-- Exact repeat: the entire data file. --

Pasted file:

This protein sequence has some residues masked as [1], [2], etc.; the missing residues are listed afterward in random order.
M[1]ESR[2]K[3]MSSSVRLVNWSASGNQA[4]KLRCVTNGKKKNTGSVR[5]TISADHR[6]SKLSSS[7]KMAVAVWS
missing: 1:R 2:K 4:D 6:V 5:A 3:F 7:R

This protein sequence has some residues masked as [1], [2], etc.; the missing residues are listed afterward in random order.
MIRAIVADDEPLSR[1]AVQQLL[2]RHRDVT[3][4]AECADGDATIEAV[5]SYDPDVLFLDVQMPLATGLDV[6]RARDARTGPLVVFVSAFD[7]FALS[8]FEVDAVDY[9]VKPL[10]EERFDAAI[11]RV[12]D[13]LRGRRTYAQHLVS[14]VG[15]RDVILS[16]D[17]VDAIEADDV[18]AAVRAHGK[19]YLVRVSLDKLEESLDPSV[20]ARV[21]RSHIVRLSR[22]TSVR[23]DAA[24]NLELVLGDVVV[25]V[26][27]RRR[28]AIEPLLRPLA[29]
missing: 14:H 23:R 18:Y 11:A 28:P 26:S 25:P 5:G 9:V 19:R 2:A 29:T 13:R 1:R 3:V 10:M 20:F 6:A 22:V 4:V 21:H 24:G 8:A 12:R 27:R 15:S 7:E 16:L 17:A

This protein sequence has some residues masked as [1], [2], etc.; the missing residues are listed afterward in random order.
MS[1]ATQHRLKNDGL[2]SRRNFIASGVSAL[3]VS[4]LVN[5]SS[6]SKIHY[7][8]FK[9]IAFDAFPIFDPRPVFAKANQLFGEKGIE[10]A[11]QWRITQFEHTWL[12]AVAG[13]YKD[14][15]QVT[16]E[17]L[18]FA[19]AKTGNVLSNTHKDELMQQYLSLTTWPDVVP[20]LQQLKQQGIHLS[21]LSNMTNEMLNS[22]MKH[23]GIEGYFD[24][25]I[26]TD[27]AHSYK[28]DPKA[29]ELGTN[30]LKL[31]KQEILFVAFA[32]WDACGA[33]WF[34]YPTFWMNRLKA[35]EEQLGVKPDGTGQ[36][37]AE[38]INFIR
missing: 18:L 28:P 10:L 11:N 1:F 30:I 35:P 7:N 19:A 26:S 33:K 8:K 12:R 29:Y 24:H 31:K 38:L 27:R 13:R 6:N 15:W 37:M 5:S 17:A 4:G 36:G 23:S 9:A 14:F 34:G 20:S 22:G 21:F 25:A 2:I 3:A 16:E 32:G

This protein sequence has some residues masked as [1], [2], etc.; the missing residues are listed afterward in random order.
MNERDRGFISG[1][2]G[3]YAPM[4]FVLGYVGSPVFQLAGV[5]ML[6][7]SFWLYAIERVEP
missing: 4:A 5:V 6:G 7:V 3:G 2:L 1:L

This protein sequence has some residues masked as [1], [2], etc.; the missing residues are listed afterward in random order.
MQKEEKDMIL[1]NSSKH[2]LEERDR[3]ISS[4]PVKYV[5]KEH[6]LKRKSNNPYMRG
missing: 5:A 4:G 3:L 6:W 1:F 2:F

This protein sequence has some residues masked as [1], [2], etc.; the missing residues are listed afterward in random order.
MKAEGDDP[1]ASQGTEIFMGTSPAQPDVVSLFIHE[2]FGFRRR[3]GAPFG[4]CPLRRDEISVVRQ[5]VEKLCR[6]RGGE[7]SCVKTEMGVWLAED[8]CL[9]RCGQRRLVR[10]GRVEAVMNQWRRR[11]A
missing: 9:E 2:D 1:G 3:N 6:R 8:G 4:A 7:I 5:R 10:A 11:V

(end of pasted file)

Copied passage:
This protein sequence has some residues masked as [1], [2], etc.; the missing residues are listed afterward in random order.
M[1]ESR[2]K[3]MSSSVRLVNWSASGNQA[4]KLRCVTNGKKKNTGSVR[5]TISADHR[6]SKLSSS[7]KMAVAVWS
missing: 1:R 2:K 4:D 6:V 5:A 3:F 7:R

This protein sequence has some residues masked as [1], [2], etc.; the missing residues are listed afterward in random order.
MIRAIVADDEPLSR[1]AVQQLL[2]RHRDVT[3][4]AECADGDATIEAV[5]SYDPDVLFLDVQMPLATGLDV[6]RARDARTGPLVVFVSAFD[7]FALS[8]FEVDAVDY[9]VKPL[10]EERFDAAI[11]RV[12]D[13]LRGRRTYAQHLVS[14]VG[15]RDVILS[16]D[17]VDAIEADDV[18]AAVRAHGK[19]YLVRVSLDKLEESLDPSV[20]ARV[21]RSHIVRLSR[22]TSVR[23]DAA[24]NLELVLGDVVV[25]V[26][27]RRR[28]AIEPLLRPLA[29]
missing: 14:H 23:R 18:Y 11:A 28:P 26:S 25:P 5:G 9:V 19:R 2:A 29:T 13:R 1:R 3:V 10:M 20:F 6:A 22:V 4:V 21:H 24:G 8:A 12:R 27:R 15:S 7:E 16:L 17:A

This protein sequence has some residues masked as [1], [2], etc.; the missing residues are listed afterward in random order.
MS[1]ATQHRLKNDGL[2]SRRNFIASGVSAL[3]VS[4]LVN[5]SS[6]SKIHY[7][8]FK[9]IAFDAFPIFDPRPVFAKANQLFGEKGIE[10]A[11]QWRITQFEHTWL[12]AVAG[13]YKD[14][15]QVT[16]E[17]L[18]FA[19]AKTGNVLSNTHKDELMQQYLSLTTWPDVVP[20]LQQLKQQGIHLS[21]LSNMTNEMLNS[22]MKH[23]GIEGYFD[24][25]I[26]TD[27]AHSYK[28]DPKA[29]ELGTN[30]LKL[31]KQEILFVAFA[32]WDACGA[33]WF[34]YPTFWMNRLKA[35]EEQLGVKPDGTGQ[36][37]AE[38]INFIR
missing: 18:L 28:P 10:L 11:N 1:F 30:I 35:P 7:N 19:A 26:S 33:K 8:K 12:R 29:Y 24:H 31:K 38:L 27:R 13:R 6:N 15:W 37:M 5:S 17:A 4:G 36:G 23:S 9:A 14:F 34:G 20:S 22:G 21:F 25:A 2:I 3:A 16:E 32:G

This protein sequence has some residues masked as [1], [2], etc.; the missing residues are listed afterward in random order.
MNERDRGFISG[1][2]G[3]YAPM[4]FVLGYVGSPVFQLAGV[5]ML[6][7]SFWLYAIERVEP
missing: 4:A 5:V 6:G 7:V 3:G 2:L 1:L

This protein sequence has some residues masked as [1], [2], etc.; the missing residues are listed afterward in random order.
MQKEEKDMIL[1]NSSKH[2]LEERDR[3]ISS[4]PVKYV[5]KEH[6]LKRKSNNPYMRG
missing: 5:A 4:G 3:L 6:W 1:F 2:F

This protein sequence has some residues masked as [1], [2], etc.; the missing residues are listed afterward in random order.
MKAEGDDP[1]ASQGTEIFMGTSPAQPDVVSLFIHE[2]FGFRRR[3]GAPFG[4]CPLRRDEISVVRQ[5]VEKLCR[6]RGGE[7]SCVKTEMGVWLAED[8]CL[9]RCGQRRLVR[10]GRVEAVMNQWRRR[11]A
missing: 9:E 2:D 1:G 3:N 6:R 8:G 4:A 7:I 5:R 10:A 11:V